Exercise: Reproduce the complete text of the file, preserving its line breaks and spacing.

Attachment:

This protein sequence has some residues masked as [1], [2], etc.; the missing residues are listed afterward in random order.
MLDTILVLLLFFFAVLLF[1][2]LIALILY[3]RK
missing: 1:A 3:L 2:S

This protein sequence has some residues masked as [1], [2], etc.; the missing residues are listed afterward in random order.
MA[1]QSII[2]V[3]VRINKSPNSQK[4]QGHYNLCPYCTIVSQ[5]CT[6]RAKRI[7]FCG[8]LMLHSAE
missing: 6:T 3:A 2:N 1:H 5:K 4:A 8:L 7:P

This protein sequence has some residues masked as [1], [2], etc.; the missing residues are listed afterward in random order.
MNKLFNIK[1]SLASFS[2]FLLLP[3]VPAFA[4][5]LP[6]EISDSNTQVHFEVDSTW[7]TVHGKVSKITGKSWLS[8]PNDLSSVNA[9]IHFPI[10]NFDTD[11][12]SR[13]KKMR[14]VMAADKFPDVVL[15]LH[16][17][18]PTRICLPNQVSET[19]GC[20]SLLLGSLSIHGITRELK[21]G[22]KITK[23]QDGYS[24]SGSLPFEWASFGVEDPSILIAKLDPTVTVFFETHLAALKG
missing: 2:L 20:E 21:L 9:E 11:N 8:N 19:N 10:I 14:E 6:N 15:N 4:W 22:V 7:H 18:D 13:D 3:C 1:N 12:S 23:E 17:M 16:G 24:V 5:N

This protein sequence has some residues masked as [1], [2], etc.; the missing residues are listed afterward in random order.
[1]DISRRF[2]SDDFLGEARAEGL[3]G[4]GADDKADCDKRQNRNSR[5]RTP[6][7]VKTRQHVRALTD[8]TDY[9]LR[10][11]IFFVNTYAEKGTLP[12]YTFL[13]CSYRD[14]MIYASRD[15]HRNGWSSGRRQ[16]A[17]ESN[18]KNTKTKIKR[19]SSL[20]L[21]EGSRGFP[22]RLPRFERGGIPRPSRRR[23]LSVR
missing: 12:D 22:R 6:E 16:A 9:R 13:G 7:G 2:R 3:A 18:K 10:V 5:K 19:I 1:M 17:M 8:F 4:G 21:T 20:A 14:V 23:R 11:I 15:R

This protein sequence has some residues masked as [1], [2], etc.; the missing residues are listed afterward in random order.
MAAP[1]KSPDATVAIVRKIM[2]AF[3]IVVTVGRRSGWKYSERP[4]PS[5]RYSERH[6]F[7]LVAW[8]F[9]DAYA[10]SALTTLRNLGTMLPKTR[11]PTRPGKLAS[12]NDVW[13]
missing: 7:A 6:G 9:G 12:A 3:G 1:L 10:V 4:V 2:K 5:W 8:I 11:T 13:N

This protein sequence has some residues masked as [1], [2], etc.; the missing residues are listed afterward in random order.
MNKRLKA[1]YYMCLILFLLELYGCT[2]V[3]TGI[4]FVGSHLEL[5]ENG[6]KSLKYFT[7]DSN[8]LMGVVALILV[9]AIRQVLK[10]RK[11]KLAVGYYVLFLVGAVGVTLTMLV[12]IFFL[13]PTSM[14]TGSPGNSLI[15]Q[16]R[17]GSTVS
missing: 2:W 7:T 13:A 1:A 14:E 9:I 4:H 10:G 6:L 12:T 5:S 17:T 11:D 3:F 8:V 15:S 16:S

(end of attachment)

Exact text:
This protein sequence has some residues masked as [1], [2], etc.; the missing residues are listed afterward in random order.
MLDTILVLLLFFFAVLLF[1][2]LIALILY[3]RK
missing: 1:A 3:L 2:S

This protein sequence has some residues masked as [1], [2], etc.; the missing residues are listed afterward in random order.
MA[1]QSII[2]V[3]VRINKSPNSQK[4]QGHYNLCPYCTIVSQ[5]CT[6]RAKRI[7]FCG[8]LMLHSAE
missing: 6:T 3:A 2:N 1:H 5:K 4:A 8:L 7:P

This protein sequence has some residues masked as [1], [2], etc.; the missing residues are listed afterward in random order.
MNKLFNIK[1]SLASFS[2]FLLLP[3]VPAFA[4][5]LP[6]EISDSNTQVHFEVDSTW[7]TVHGKVSKITGKSWLS[8]PNDLSSVNA[9]IHFPI[10]NFDTD[11][12]SR[13]KKMR[14]VMAADKFPDVVL[15]LH[16][17][18]PTRICLPNQVSET[19]GC[20]SLLLGSLSIHGITRELK[21]G[22]KITK[23]QDGYS[24]SGSLPFEWASFGVEDPSILIAKLDPTVTVFFETHLAALKG
missing: 2:L 20:E 21:L 9:E 11:N 8:N 19:N 10:I 14:E 6:N 15:N 4:W 22:V 7:H 18:D 13:D 3:C 1:N 12:S 23:E 17:M 16:G 24:V 5:N

This protein sequence has some residues masked as [1], [2], etc.; the missing residues are listed afterward in random order.
[1]DISRRF[2]SDDFLGEARAEGL[3]G[4]GADDKADCDKRQNRNSR[5]RTP[6][7]VKTRQHVRALTD[8]TDY[9]LR[10][11]IFFVNTYAEKGTLP[12]YTFL[13]CSYRD[14]MIYASRD[15]HRNGWSSGRRQ[16]A[17]ESN[18]KNTKTKIKR[19]SSL[20]L[21]EGSRGFP[22]RLPRFERGGIPRPSRRR[23]LSVR
missing: 12:D 22:R 6:E 16:A 9:R 13:G 7:G 2:R 3:A 18:K 10:V 5:K 19:I 1:M 17:M 8:F 4:G 21:T 20:A 14:V 23:R 11:I 15:R

This protein sequence has some residues masked as [1], [2], etc.; the missing residues are listed afterward in random order.
MAAP[1]KSPDATVAIVRKIM[2]AF[3]IVVTVGRRSGWKYSERP[4]PS[5]RYSERH[6]F[7]LVAW[8]F[9]DAYA[10]SALTTLRNLGTMLPKTR[11]PTRPGKLAS[12]NDVW[13]
missing: 7:A 6:G 9:G 12:A 3:G 1:L 10:V 4:V 2:K 5:W 8:I 11:T 13:N

This protein sequence has some residues masked as [1], [2], etc.; the missing residues are listed afterward in random order.
MNKRLKA[1]YYMCLILFLLELYGCT[2]V[3]TGI[4]FVGSHLEL[5]ENG[6]KSLKYFT[7]DSN[8]LMGVVALILV[9]AIRQVLK[10]RK[11]KLAVGYYVLFLVGAVGVTLTMLV[12]IFFL[13]PTSM[14]TGSPGNSLI[15]Q[16]R[17]GSTVS
missing: 2:W 7:T 13:A 1:A 14:E 9:I 4:H 10:G 6:L 12:T 5:S 17:T 11:D 3:F 8:V 15:S 16:S